The system works in reverse for regenerative braking. The choice of 25 kV was related to the efficiency of power transmission as a function of voltage and cost, not based on a neat and tidy ratio of the supply voltage. For a given power level, a higher voltage allows for a lower current and better efficiency at the greater cost for high-voltage equipment, it was found that 25 kV was an optimal point, where a higher voltage would still improve efficiency but not by a significant amount in relation to the higher costs incurred by the need for larger insulators and greater clearance from structures. To avoid short circuits, the high voltage must be protected from moisture. Weather events, such as "the wrong type of snow", have caused failures in the past. An example of atmospheric causes occurred in December 2009, when four Eurostar trains broke down inside the Channel Tunnel. Electric power from a generating station is transmitted to grid substations using a three-phase distribution system. At the grid substation, a step-down transformer is connected across two of the three phases of the high-voltage supply.
The transformer lowers the voltage to 25 kV, supplied to a railway feeder station located beside the tracks. SVCs are used for voltage control. In some cases dedicated single-phase AC power lines were built to substations with single phase AC transformers; such lines were built to supply the French TGV. Railway electrification using 25 kV, 50 Hz AC has become an international standard. There are two main standards that define the voltages of the system: EN 50163:2004+A1:2007 - "Railway applications. Supply voltages of traction systems" IEC 60850 - "Railway Applications. Supply voltages of traction systems"The permissible range of voltages allowed are as stated in the above standards and take into account the number of trains drawing current and their distance from the substation; this system is now part of the European Union's Trans-European railway interoperability standards. Systems based on this standard but with some variations have been used. In countries where 60 Hz is the normal gr
Doncaster railway station
Doncaster railway station is on the East Coast Main Line in the United Kingdom, serving the town of Doncaster, South Yorkshire. It is 155 miles 77 chains down the line from London King's Cross and is situated between Retford and York on the main line, it is managed by London North Eastern Railway. It is a major passenger interchange between the main line, Cross Country Route and local services running across the North of England, it is the point for which London North Eastern Railway services branching off to Leeds diverge from the main route continuing north towards Edinburgh. The railway station was built in 1849 replacing a temporary structure constructed a year earlier, it was rebuilt in its present form in 1938 and has had several slight modifications since that date, most notably in 2006, when the new interchange and connection to Frenchgate Centre opened. In May 2015, construction commenced on a new Platform 0 to the north-east of the station adjacent to the Frenchgate Centre on the site of the former cattle dock.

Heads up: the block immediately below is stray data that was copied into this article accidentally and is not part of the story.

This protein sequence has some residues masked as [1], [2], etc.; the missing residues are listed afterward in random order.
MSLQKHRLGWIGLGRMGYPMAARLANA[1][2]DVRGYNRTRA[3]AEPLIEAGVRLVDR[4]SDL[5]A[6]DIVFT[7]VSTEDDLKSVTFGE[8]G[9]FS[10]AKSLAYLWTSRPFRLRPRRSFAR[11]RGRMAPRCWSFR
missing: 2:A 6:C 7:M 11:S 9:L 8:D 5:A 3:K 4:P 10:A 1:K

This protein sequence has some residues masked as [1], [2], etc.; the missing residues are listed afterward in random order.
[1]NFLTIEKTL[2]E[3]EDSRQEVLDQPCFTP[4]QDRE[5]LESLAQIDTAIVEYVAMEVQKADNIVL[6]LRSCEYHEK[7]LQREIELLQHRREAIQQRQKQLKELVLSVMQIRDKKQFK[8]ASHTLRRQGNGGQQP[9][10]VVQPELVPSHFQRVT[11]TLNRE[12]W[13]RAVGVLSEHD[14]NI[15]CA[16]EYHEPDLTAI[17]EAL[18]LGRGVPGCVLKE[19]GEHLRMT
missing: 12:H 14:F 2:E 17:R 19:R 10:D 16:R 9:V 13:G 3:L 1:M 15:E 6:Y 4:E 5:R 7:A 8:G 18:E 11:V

It will be used by terminating Northern services to Hull, Beverley and Scarborough. This will allow these services to operate independently of the East Coast Main Line, it is joined to the rest of the station via a accessible overbridge. The station has nine platforms on three islands. Platforms 1, 3, 4 and 8 can take through trains. Platforms 2 and 5 are south-facing bays, 0, 6 and 7 are north facing bays. A First Class Lounge is available on platform 3A. Platform 0 is scheduled to take exclusively Northern services to and from Hull and Bridlington; the brand new platform opened on 12 December 2016. Platform 1 is scheduled to take southbound London North Eastern Railway, Grand Central and Hull Trains trains towards London King's Cross. London North Eastern Railway services come from Leeds and Edinburgh, Grand Central services from Bradford Interchange to London King's Cross, which operate non-stop from Doncaster and Hull Trains services from Hull. Platform 2 has no scheduled trains and is not for public use.
Platform 3A is scheduled to take some southbound East Coast Main Line trains towards London King's Cross - London North Eastern Railway services here originate in York calling at all stations along the route. Platform 3B takes services to Sheffield and Manchester / Manchester Airport, operated by Northern and TransPennine Express and will take services from Sheffield when there is congestion. Between platforms 3 and 4 are the high speed up and down lines from London Platform 4 is scheduled to take northbound London North Eastern Railway services towards York and Edinburgh. However, southbound CrossCountry services towards Birmingham New Street and beyond depart from this platform. Platform 5 is a bay platform used for Northern and East Midlands Trains services to Sheffield and Lincoln Central. Platform 6 is a bay platform used exclusively for Northern commuter services to Leeds. Platform 7 is in public use, but when it is, is used for Northern services towards Scunthorpe via all stations. Platform 8 is used for northbound London North Eastern Railway services towards Leeds.